University of Lethbridge students create award-winning virtual voting platform

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University of Lethbridge students create award-winning virtual voting platform
Voting as we now know it may undergo a massive shift one day and a team of University of Lethbridge students could be behind that shift. The team is bringing virtual voting to the forefront of political engagement with their new award-winning online platform. Taz Dhaliwal has the story – Sep 29, 2020

A team of University of Lethbridge students hopes to change what the voting process in Canada looks like by bringing virtual voting to the forefront of political engagement with its online platform called the Blockchain Smart Voting System.

“I was in this blockchain hackathon at the time back in the spring of 2019, and I was hanging out with my roommate, Divine [Okonkwo], who is now our freelance graphic designer, and we were talking about elections and he’s like, ‘I don’t really trust elections where I come from in Africa. They use flimsy pieces of paper. I don’t trust it at all.’ To which I said, ‘They do the same thing here in Canada but with fancier pieces of paper,'” said Peter Hurd-Watler, the CEO of Veras Technologies INC., the company that designed the virtual voting system, and a fourth-year student in the Dhillon School of Business at the U of L.

The group began working on its idea in May 2019.

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“Hurd-Watler did an applied study course over the summer focusing on the value of blockchain in reducing vulnerabilities in Alberta’s current election system,” read a release from the U of L.

“By summer 2020, with support of the U of L’s agility program, they were ready to test the concept at the 150 StartUps’ Innovation Rodeo student pitch competition. It won both the regional and final championships — as well as $10,000 and the opportunity for Hurd-Watler to go to Draper University in Silicon Valley in June 2021 for a five-week entrepreneurial accelerator program.”

Hurd-Watler, CEO of the Calgary-based company, said the virtual voting system works by people creating blockchain identity profiles and it allows them to cast a ballot from anywhere in the world.

Creators of the platform said blockchain has a security mechanism to ward off hackers online and decreases the chances of manual manipulation.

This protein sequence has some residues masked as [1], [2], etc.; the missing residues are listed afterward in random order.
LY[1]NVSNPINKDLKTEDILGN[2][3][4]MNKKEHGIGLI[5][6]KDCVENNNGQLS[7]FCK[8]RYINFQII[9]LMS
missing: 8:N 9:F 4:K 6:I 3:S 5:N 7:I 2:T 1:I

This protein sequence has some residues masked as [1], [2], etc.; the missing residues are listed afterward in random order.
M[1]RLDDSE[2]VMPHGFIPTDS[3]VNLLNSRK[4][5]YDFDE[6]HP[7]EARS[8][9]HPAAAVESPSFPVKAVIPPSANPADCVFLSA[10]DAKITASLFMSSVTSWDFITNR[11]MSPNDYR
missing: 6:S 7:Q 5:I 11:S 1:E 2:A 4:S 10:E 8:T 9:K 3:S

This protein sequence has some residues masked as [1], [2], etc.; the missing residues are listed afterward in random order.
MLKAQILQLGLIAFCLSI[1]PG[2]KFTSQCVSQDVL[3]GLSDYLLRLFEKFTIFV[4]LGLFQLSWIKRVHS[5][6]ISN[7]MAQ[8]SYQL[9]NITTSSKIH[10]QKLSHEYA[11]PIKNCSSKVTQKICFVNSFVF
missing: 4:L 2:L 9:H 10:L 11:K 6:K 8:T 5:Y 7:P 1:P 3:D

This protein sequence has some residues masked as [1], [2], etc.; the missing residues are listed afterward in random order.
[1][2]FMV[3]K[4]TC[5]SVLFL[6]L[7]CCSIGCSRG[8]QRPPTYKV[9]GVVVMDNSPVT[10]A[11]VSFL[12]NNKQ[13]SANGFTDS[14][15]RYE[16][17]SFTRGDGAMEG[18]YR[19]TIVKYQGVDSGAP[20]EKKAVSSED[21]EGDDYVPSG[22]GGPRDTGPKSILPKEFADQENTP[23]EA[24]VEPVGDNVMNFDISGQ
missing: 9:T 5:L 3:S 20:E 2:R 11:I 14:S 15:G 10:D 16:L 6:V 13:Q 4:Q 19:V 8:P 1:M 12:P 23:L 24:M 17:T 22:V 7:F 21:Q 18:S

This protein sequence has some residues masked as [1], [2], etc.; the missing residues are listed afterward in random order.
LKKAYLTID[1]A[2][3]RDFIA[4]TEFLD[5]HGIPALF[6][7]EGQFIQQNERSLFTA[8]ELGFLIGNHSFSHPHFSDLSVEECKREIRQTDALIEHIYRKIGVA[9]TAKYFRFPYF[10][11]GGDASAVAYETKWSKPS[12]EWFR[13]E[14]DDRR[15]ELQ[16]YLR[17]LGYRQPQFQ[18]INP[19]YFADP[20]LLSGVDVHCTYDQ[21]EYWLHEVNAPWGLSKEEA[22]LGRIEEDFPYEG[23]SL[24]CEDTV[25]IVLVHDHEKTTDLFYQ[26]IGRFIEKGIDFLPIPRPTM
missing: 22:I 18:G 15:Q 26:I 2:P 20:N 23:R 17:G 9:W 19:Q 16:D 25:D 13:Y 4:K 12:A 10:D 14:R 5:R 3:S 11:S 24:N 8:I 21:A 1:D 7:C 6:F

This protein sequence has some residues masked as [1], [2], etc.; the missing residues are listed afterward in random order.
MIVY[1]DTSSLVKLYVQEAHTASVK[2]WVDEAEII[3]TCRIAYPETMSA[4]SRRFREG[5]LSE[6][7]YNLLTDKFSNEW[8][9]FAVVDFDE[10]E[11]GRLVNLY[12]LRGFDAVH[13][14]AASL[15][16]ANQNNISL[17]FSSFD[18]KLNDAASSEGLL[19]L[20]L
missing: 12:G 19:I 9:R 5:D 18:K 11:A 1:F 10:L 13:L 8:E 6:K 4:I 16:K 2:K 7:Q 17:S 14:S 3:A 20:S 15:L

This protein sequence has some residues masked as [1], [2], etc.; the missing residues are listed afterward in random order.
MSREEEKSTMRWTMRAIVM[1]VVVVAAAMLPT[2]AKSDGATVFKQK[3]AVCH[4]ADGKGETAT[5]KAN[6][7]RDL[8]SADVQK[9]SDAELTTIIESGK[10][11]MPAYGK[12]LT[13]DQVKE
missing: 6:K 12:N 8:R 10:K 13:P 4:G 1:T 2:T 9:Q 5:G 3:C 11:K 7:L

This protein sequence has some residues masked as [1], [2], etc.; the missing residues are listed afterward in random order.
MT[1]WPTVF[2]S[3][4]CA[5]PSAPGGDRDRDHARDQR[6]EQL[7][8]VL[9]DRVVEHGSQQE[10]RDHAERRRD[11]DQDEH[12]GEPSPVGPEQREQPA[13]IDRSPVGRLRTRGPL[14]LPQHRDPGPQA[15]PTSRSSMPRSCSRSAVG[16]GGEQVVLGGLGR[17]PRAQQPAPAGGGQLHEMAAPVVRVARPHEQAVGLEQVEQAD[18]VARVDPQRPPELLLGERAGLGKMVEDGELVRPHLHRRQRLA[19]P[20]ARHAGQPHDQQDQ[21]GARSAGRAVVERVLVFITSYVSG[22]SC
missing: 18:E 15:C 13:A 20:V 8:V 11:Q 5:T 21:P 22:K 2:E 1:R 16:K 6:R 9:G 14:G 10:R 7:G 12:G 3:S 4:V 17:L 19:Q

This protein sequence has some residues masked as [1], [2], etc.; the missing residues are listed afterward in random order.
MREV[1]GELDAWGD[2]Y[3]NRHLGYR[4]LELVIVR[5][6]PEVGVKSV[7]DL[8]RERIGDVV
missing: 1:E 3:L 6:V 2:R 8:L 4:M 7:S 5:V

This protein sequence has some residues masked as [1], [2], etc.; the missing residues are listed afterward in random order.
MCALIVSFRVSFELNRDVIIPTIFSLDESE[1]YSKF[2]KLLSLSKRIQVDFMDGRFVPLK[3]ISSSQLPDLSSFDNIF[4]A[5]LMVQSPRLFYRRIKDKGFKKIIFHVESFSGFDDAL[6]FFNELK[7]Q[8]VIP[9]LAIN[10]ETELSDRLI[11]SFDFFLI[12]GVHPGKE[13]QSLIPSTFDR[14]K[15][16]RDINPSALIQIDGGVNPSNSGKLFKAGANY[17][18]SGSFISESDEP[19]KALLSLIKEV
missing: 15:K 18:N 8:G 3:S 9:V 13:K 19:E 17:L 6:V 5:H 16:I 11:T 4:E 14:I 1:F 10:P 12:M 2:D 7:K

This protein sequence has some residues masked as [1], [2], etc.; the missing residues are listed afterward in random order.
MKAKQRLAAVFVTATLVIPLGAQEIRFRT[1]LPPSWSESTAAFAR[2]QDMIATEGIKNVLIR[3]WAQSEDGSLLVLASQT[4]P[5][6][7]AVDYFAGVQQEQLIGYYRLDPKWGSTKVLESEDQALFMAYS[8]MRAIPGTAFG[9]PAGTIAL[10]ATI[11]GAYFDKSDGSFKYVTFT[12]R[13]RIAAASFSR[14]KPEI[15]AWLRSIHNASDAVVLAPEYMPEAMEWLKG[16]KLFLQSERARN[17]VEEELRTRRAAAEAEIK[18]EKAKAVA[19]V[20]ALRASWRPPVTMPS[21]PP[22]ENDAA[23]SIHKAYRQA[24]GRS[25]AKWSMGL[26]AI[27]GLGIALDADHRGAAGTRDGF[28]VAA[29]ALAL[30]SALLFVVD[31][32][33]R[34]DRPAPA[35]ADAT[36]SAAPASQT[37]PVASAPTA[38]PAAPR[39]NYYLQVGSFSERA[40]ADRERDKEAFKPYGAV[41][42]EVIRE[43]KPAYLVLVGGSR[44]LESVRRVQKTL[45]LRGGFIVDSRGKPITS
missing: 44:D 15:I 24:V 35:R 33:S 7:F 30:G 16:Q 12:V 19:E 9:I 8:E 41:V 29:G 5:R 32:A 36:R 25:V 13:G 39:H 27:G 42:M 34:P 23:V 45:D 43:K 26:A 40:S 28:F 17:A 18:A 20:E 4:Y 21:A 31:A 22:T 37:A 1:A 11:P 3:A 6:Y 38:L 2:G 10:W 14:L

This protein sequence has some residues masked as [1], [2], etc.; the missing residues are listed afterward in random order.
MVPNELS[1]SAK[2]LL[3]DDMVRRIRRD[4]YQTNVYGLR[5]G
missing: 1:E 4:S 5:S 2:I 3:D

“It’s actually distributed in different servers, so if one hacker changes anything, it will signal other servers to say something has changed. This actually enhances security,” said Ismail Lawal, software engineer with Veras.

In the times of COVID-19, Hurd-Watler said virtual voting reduces the need for large gatherings and lines by serving as a supplementary option to in-person voting.

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He believes that if people can do banking securely through smartphones, then they can vote online using safe and trusted technology too.

Hurd-Watler said if the Veras platform is adopted, then it could potentially blow open the political process, creating easier access for anyone wishing to participate in their region.

He added that online voting can also help provide access to marginalized people.

“Especially for the Indigenous and handicapped, they may not be able to access polling stations,” Hurd-Watler said.

“Some Indigenous people we interviewed said they had to drive over 30 minutes one way just to access a polling station.”

Hurd-Watler said his group conducted dozens of “problem discovery interviews” with Alberta’s MLAs, councillors, mayors and constituents over the phone to find out more about roadblocks they faced when it comes to garnering political engagement.

Through their research, they found the “inefficiency” of paper, polling stations and staff impacted provincial spending and voter turnout due to accessibility issues.

Hurd-Watler is part of the youth demographic, ages 18 to 24, which only made up seven per cent of voter turnout in the last Alberta election — something Veras hopes to change in the next election.

He said this novel technology could help increase youth voter turnout since many youths are avid users of technology and may prefer the convenience of it as opposed to in-person voting.

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Although, one political science professor says enticing large numbers of youth to vote can be a tough feat.

“There’s been lots of outreach to make things as simple as possible, as easy as possible: advance polling, polling on secondary campuses to increase that turnout, and for the most part, those efforts have failed,” said Duane Bratt, a political science professor at Calgary’s Mount Royal University.

Bratt noted there can also be issues with internet connection in some rural communities.

In addition, he pointed out that youth voters are not the only ones who can be avid users of online technology; people of all ages nowadays can be well-equipped to use virtual platforms.

On the matter of increasing political engagement and voter turnout, Bratt noted the root of the issue must be addressed, which relates to ensuring people feel invested in the political process and understand the personal stake they have in voting come election time.

The team said it’s hoping to conduct a pilot project with a municipality in Alberta before the end of the year, adding it is optimistic the product can help increase voter turnout all across the board.


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